By James Willard Schultz
James Willard Schultz first encountered the Blackfeet Indians in Montana Territory in 1877 while he was once seventeen. In time, he married a Blackfeet girl, shaped shut friendships with many within the tribe, and lived with them on and off for the following seventy years till his dying. Why long gone these occasions? is predicated on his reports one of the Blackfeet, who gave him the identify Apikuni. Apikuni’s adventures comprise taming a wolf, raiding in previous Mexico, and stalking a black buffalo. even supposing Schultz used to be neither historian nor ethnologist, he stuffed his tales with Indian background and specified descriptions of Blackfeet way of life and tradition.
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Extra resources for Why Gone Those Time?: Blackfoot Tales
They had started to run toward me, but that stopped them, and they went ’way back and started to climb to the 47 WHY GONE THOSE TIMES? top of the hill. 1knew if they should get up there that they would surely kill me, for they would be in easy range and could see me plainly from there. 1 prayed then. 1 didn’t quite give up. 1 called on my dream white man for help. 1had only three cartridges left, and thought 1would save them for the last round. As I was looking up over the edge of the coulee 1 saw them stop climbing.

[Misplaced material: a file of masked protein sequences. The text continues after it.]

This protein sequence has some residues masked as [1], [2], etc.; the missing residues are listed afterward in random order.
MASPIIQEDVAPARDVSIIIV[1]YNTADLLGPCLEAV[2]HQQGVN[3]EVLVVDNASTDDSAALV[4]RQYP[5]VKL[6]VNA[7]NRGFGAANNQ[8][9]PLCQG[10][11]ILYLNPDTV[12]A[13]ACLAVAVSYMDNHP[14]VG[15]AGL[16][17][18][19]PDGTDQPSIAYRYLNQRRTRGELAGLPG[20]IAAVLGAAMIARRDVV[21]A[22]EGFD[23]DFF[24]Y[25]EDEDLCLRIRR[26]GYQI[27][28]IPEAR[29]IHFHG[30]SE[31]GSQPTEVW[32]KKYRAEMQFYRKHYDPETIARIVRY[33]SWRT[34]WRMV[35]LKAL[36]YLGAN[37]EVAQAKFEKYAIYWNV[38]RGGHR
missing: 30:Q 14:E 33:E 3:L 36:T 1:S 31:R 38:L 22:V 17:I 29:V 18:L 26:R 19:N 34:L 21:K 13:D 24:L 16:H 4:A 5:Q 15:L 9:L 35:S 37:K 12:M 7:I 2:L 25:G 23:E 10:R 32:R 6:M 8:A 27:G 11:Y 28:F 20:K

My horse fe11 and sent me rolling until 1 brought up against a boulder. I wasn’t hurt, only scratched in places, nor did the fa11 break my gun. But it was different with the horse. One of his fore legs was broken, and the ball that was intended to bring down meat sent his shadow to the sand hills. Red Plume was lucky. Down on the leve1 he killed three fine young bulls. He is a fine shot on horseback and a very quick reloader. The three animals 1ay within the length of a hundred steps. He felt as badly as 1did over the loss of my horse.
Al1 this time 1 felt very uneasy. 1 kept looking up at the top of the hill, then down below. My heart felt heavy, yet 1 could see nothing to be afraid of. 1 left my horse and went down and began to cut up the bull. The ravens came al1 around me, flying close to my head, and calling out, and some lit on the ground so close 1 could see their eyes. 1 took out the tongue and then skinned down one side and took out the entrails. Then 1 got so uneasy 1 couldn’t stand it any longer, and, leaving the tongue and all, 1 went back to my horse, and had put my foot in the stirrup to get on and ride home, when the thought struck me that 1 was a foolish coward.